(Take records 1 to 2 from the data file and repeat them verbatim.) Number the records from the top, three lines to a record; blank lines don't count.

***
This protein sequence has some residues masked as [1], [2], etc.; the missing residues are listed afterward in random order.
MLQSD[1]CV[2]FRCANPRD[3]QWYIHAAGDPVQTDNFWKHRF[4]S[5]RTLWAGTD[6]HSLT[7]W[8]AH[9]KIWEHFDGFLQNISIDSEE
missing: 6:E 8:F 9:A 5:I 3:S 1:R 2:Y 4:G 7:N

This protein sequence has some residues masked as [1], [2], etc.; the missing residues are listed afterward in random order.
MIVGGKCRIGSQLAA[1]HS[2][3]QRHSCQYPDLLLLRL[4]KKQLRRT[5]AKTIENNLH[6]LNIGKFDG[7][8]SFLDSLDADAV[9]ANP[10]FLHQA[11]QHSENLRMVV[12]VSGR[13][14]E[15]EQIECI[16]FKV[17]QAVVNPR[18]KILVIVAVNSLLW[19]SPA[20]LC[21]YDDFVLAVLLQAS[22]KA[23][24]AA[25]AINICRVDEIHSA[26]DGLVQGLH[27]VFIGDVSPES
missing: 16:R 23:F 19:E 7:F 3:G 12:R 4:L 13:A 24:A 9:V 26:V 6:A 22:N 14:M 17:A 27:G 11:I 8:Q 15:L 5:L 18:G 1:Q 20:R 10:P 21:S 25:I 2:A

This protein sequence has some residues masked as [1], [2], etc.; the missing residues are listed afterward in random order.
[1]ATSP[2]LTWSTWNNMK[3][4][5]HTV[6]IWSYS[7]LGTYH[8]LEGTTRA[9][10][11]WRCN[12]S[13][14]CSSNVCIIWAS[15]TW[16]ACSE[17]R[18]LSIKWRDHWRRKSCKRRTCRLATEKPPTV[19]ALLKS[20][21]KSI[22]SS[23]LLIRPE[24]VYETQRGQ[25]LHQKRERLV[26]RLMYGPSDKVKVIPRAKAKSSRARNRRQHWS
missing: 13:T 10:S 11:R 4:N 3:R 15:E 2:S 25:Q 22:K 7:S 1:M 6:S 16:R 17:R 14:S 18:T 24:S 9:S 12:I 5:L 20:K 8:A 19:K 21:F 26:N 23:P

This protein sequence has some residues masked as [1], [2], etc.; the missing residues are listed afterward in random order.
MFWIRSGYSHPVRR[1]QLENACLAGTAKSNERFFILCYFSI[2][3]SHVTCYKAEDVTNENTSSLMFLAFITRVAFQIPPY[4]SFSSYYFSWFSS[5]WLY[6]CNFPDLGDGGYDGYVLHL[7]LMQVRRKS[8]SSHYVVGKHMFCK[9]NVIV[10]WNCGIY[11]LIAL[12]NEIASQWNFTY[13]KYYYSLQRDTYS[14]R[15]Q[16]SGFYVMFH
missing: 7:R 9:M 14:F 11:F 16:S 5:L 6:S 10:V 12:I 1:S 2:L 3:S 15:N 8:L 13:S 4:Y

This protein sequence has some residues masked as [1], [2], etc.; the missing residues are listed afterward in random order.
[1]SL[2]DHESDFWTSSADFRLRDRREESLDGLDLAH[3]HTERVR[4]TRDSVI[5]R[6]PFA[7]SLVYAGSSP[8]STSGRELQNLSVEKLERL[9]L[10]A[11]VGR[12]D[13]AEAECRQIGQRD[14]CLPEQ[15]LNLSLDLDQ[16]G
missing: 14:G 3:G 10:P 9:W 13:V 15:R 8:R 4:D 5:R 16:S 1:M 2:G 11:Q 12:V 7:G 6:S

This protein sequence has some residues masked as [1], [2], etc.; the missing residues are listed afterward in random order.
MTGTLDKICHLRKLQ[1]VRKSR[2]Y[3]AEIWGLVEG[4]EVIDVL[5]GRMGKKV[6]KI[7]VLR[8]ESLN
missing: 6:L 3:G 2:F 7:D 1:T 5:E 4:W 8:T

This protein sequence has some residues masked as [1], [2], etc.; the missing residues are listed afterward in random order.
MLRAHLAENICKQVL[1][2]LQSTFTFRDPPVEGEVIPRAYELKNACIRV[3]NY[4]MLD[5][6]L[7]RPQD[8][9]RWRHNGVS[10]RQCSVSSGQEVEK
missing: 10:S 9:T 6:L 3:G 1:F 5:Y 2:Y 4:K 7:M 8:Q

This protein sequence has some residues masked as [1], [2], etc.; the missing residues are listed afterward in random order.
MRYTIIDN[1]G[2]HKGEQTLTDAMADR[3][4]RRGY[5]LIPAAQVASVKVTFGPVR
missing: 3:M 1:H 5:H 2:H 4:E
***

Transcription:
This protein sequence has some residues masked as [1], [2], etc.; the missing residues are listed afterward in random order.
MLQSD[1]CV[2]FRCANPRD[3]QWYIHAAGDPVQTDNFWKHRF[4]S[5]RTLWAGTD[6]HSLT[7]W[8]AH[9]KIWEHFDGFLQNISIDSEE
missing: 6:E 8:F 9:A 5:I 3:S 1:R 2:Y 4:G 7:N

This protein sequence has some residues masked as [1], [2], etc.; the missing residues are listed afterward in random order.
MIVGGKCRIGSQLAA[1]HS[2][3]QRHSCQYPDLLLLRL[4]KKQLRRT[5]AKTIENNLH[6]LNIGKFDG[7][8]SFLDSLDADAV[9]ANP[10]FLHQA[11]QHSENLRMVV[12]VSGR[13][14]E[15]EQIECI[16]FKV[17]QAVVNPR[18]KILVIVAVNSLLW[19]SPA[20]LC[21]YDDFVLAVLLQAS[22]KA[23][24]AA[25]AINICRVDEIHSA[26]DGLVQGLH[27]VFIGDVSPES
missing: 16:R 23:F 19:E 7:F 3:G 12:R 4:L 13:A 24:A 9:V 26:V 6:A 22:N 14:M 17:A 27:G 11:I 8:Q 15:L 5:L 18:G 1:Q 20:R 10:P 21:S 25:I 2:A